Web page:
After years of inaction, the Florida House passed a bill Tuesday with the potential to expand renewable energy in the state by roughly 50 percent in the next year. It is unclear whether the bill will become law. The Senate must also approve it, and the legislative session ends Friday.
The bill passed by the House would authorize $386 million worth of renewable energy from sources such as solar power as a one-year boost to the industry, rather than a long-term overhaul of energy policy in the state. Large utility companies would be able to build renewable energy projects equivalent to 2 percent of their overall 2009 revenue, and pass on the costs to customers through rate increases that some legislators opposed Tuesday.
For Florida Power & Light, the 2 percent quota equals roughly $200 million worth of projects.
In comparison, it cost FPL about $150 million to build the 25 megawatt solar plant in Arcadia last year, the largest plant of its kind at the time. Upwards of 50 megawatts of renewable energy could be built over the next year based on recent prices. That is roughly half of what utility companies currently have on the books, mostly in the form of three large solar plants built by FPL totalling 110 megawatts. The plants cost about $700 million combined.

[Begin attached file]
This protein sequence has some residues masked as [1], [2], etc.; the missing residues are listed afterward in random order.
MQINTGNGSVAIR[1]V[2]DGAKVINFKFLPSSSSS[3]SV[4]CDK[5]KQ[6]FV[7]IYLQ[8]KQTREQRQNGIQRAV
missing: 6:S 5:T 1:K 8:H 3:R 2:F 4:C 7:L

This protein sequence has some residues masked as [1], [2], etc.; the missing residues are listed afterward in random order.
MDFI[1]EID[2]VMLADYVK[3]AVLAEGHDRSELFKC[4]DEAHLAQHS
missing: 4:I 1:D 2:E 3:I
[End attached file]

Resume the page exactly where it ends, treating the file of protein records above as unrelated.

The legislation attacks a long-standing policy that electric companies pursue the cheapest energy sources, which are typically fossil fuels. It directs the state’s Public Service Commission, which must approve new power plants, to consider technologies like solar on their own merit and not in comparison to cheaper alternatives like coal.
Energy reform advocates had mixed feelings about the bill, which includes no provisions for small rooftop solar panels and no long-term goals. Clean energy lobbyist Jerry Karnas said it is “transformative” that the House even passed a bill, which now goes to the Senate, where legislators passed a renewable energy bill last year that was never taken up by the House. The Senate has historically been more inclined towards energy reforms that favor renewables.
Clean energy lobbyist Jerry Karnas said it is “transformative” that the House even passed a bill, which now goes to the Senate, where legislators passed a renewable energy bill last year that was never taken up by the House. The Senate has historically been more inclined towards energy reforms that favor renewables.